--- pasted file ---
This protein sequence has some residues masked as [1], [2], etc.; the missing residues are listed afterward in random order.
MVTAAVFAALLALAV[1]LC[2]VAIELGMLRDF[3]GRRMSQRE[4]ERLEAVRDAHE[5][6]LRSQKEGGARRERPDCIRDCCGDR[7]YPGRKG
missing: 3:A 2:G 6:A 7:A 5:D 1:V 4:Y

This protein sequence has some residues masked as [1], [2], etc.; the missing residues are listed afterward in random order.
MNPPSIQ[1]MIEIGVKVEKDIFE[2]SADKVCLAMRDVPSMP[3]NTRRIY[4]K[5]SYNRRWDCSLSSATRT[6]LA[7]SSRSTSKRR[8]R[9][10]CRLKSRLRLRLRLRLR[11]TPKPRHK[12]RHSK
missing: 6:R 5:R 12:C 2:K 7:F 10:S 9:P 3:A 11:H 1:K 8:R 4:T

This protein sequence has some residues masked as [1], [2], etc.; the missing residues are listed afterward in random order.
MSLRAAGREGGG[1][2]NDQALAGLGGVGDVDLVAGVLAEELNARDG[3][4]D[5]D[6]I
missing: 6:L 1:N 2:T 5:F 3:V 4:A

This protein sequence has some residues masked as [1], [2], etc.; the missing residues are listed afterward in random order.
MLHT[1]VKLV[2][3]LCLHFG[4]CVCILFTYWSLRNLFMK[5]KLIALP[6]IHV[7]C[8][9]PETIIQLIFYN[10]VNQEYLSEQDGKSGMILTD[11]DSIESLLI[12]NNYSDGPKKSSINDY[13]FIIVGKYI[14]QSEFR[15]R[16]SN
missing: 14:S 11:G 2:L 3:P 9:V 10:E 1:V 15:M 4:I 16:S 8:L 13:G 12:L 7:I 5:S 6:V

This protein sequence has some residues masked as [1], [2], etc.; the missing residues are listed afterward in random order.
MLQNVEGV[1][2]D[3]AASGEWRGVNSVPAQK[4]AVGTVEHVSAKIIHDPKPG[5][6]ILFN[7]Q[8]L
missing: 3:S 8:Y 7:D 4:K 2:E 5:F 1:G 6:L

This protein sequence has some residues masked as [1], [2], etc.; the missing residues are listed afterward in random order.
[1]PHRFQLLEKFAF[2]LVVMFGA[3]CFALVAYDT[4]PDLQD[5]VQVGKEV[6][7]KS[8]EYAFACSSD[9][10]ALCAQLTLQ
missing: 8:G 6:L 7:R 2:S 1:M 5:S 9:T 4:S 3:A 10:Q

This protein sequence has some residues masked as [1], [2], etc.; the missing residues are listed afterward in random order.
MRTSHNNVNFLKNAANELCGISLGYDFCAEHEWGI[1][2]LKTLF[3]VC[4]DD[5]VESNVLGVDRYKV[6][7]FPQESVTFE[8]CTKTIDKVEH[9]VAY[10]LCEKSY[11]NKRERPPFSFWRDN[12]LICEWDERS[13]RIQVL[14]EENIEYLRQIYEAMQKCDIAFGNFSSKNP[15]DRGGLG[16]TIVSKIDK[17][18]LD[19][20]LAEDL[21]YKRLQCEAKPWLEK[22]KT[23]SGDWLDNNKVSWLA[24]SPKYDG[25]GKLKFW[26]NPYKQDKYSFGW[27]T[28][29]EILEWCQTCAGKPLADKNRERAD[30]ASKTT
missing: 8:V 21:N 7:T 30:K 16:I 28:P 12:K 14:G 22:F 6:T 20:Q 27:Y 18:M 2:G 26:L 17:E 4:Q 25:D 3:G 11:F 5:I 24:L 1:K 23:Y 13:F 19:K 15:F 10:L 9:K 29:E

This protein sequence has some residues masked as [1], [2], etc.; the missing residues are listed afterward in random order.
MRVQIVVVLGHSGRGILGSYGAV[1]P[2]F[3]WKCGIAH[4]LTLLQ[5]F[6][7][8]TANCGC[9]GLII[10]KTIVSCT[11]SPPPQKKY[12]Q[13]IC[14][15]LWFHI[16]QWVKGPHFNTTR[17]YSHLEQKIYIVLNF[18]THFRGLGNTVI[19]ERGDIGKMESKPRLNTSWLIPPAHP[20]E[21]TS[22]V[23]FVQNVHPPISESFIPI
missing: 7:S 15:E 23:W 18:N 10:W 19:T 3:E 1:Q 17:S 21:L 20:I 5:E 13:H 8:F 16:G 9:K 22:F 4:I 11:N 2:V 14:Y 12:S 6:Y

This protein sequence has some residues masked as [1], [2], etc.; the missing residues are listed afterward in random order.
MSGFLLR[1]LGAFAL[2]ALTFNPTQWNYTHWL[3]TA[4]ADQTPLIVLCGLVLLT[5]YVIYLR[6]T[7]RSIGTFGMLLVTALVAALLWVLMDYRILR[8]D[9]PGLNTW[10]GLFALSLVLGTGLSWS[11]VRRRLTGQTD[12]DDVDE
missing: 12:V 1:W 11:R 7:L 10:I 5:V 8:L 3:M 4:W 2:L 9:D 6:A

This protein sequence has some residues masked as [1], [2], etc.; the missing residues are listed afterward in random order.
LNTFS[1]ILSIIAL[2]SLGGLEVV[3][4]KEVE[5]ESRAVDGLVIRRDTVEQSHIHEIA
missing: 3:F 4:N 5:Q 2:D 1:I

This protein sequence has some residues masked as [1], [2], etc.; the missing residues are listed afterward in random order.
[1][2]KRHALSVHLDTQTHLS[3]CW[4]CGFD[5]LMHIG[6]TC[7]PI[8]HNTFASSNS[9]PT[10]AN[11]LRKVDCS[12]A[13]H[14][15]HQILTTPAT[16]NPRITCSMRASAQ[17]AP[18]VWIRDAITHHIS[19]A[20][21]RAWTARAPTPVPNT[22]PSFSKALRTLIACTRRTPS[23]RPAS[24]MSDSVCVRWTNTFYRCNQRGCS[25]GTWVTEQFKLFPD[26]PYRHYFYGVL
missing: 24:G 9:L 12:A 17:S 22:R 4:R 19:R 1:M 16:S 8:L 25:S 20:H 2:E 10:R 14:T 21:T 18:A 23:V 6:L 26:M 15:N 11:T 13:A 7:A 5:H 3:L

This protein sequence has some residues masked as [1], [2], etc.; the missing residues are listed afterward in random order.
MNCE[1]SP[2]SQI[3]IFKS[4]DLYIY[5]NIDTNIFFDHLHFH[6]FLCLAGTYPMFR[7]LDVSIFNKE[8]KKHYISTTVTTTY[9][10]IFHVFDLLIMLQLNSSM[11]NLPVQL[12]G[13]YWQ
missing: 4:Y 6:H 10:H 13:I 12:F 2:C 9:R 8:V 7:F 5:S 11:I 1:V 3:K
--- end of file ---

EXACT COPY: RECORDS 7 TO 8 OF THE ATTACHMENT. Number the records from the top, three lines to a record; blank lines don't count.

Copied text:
This protein sequence has some residues masked as [1], [2], etc.; the missing residues are listed afterward in random order.
MRTSHNNVNFLKNAANELCGISLGYDFCAEHEWGI[1][2]LKTLF[3]VC[4]DD[5]VESNVLGVDRYKV[6][7]FPQESVTFE[8]CTKTIDKVEH[9]VAY[10]LCEKSY[11]NKRERPPFSFWRDN[12]LICEWDERS[13]RIQVL[14]EENIEYLRQIYEAMQKCDIAFGNFSSKNP[15]DRGGLG[16]TIVSKIDK[17][18]LD[19][20]LAEDL[21]YKRLQCEAKPWLEK[22]KT[23]SGDWLDNNKVSWLA[24]SPKYDG[25]GKLKFW[26]NPYKQDKYSFGW[27]T[28][29]EILEWCQTCAGKPLADKNRERAD[30]ASKTT
missing: 8:V 21:N 7:T 30:K 16:I 28:P 12:K 14:G 22:F 6:T 20:Q 27:Y 18:M 2:G 26:L 17:E 4:Q 25:D 3:G 11:F 5:I 24:L 1:K 23:Y 13:F 19:K 15:F 10:L 9:K 29:E

This protein sequence has some residues masked as [1], [2], etc.; the missing residues are listed afterward in random order.
MRVQIVVVLGHSGRGILGSYGAV[1]P[2]F[3]WKCGIAH[4]LTLLQ[5]F[6][7][8]TANCGC[9]GLII[10]KTIVSCT[11]SPPPQKKY[12]Q[13]IC[14][15]LWFHI[16]QWVKGPHFNTTR[17]YSHLEQKIYIVLNF[18]THFRGLGNTVI[19]ERGDIGKMESKPRLNTSWLIPPAHP[20]E[21]TS[22]V[23]FVQNVHPPISESFIPI
missing: 7:S 15:E 23:W 18:N 10:W 19:T 3:E 1:Q 17:S 21:L 20:I 5:E 13:H 8:F 16:G 9:K 22:F 4:I 11:N 2:V 14:Y 12:S 6:Y